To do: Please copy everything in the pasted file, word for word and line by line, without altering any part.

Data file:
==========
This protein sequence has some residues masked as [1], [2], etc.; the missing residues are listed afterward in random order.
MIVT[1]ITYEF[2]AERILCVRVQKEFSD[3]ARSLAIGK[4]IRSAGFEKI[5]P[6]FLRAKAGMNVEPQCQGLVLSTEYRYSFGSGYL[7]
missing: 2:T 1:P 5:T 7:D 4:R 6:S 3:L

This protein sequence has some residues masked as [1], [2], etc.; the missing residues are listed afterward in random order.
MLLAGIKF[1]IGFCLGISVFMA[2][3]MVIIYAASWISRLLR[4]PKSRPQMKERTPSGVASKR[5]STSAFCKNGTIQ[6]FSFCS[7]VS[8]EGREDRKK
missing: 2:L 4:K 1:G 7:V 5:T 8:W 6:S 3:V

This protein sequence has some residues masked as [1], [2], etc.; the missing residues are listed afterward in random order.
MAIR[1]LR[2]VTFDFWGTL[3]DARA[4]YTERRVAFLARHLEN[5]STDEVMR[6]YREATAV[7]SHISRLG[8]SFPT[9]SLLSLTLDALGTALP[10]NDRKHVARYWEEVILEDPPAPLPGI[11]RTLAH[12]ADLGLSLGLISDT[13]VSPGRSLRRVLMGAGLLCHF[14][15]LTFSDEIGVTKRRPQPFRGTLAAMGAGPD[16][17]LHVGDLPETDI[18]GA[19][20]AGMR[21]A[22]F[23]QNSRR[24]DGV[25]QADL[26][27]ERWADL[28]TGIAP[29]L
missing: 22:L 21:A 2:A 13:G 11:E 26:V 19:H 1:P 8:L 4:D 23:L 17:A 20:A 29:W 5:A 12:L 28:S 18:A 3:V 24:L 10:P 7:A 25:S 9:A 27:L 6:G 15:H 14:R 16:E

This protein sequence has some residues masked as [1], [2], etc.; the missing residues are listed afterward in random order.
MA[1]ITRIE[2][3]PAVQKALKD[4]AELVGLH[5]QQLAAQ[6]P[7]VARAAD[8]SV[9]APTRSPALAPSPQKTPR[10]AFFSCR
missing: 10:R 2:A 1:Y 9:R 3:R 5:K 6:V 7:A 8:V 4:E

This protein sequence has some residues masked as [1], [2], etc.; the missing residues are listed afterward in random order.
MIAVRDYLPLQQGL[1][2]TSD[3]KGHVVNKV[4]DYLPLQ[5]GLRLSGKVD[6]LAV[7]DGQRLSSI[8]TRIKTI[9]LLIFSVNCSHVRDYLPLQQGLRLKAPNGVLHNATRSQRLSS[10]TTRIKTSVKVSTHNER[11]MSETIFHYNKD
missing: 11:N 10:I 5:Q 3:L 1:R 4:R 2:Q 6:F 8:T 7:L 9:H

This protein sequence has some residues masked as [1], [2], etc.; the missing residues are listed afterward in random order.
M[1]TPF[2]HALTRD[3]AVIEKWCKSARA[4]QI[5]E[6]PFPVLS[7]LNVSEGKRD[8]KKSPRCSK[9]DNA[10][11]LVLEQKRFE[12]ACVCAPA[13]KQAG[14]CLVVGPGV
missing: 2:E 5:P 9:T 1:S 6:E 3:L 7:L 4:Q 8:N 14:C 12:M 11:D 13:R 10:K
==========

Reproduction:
This protein sequence has some residues masked as [1], [2], etc.; the missing residues are listed afterward in random order.
MIVT[1]ITYEF[2]AERILCVRVQKEFSD[3]ARSLAIGK[4]IRSAGFEKI[5]P[6]FLRAKAGMNVEPQCQGLVLSTEYRYSFGSGYL[7]
missing: 2:T 1:P 5:T 7:D 4:R 6:S 3:L

This protein sequence has some residues masked as [1], [2], etc.; the missing residues are listed afterward in random order.
MLLAGIKF[1]IGFCLGISVFMA[2][3]MVIIYAASWISRLLR[4]PKSRPQMKERTPSGVASKR[5]STSAFCKNGTIQ[6]FSFCS[7]VS[8]EGREDRKK
missing: 2:L 4:K 1:G 7:V 5:T 8:W 6:S 3:V

This protein sequence has some residues masked as [1], [2], etc.; the missing residues are listed afterward in random order.
MAIR[1]LR[2]VTFDFWGTL[3]DARA[4]YTERRVAFLARHLEN[5]STDEVMR[6]YREATAV[7]SHISRLG[8]SFPT[9]SLLSLTLDALGTALP[10]NDRKHVARYWEEVILEDPPAPLPGI[11]RTLAH[12]ADLGLSLGLISDT[13]VSPGRSLRRVLMGAGLLCHF[14][15]LTFSDEIGVTKRRPQPFRGTLAAMGAGPD[16][17]LHVGDLPETDI[18]GA[19][20]AGMR[21]A[22]F[23]QNSRR[24]DGV[25]QADL[26][27]ERWADL[28]TGIAP[29]L
missing: 22:L 21:A 2:A 13:G 11:E 26:V 19:H 1:P 8:L 4:D 23:L 17:A 20:A 29:W 5:A 12:L 28:S 18:A 3:V 24:L 10:P 7:A 25:S 9:A 27:L 6:G 15:H 14:R 16:E

This protein sequence has some residues masked as [1], [2], etc.; the missing residues are listed afterward in random order.
MA[1]ITRIE[2][3]PAVQKALKD[4]AELVGLH[5]QQLAAQ[6]P[7]VARAAD[8]SV[9]APTRSPALAPSPQKTPR[10]AFFSCR
missing: 10:R 2:A 1:Y 9:R 3:R 5:K 6:V 7:A 8:V 4:E

This protein sequence has some residues masked as [1], [2], etc.; the missing residues are listed afterward in random order.
MIAVRDYLPLQQGL[1][2]TSD[3]KGHVVNKV[4]DYLPLQ[5]GLRLSGKVD[6]LAV[7]DGQRLSSI[8]TRIKTI[9]LLIFSVNCSHVRDYLPLQQGLRLKAPNGVLHNATRSQRLSS[10]TTRIKTSVKVSTHNER[11]MSETIFHYNKD
missing: 11:N 10:I 5:Q 3:L 1:R 4:R 2:Q 6:F 8:T 7:L 9:H

This protein sequence has some residues masked as [1], [2], etc.; the missing residues are listed afterward in random order.
M[1]TPF[2]HALTRD[3]AVIEKWCKSARA[4]QI[5]E[6]PFPVLS[7]LNVSEGKRD[8]KKSPRCSK[9]DNA[10][11]LVLEQKRFE[12]ACVCAPA[13]KQAG[14]CLVVGPGV
missing: 2:E 5:P 9:T 1:S 6:E 3:L 7:L 4:Q 8:N 14:C 12:M 11:D 13:R 10:K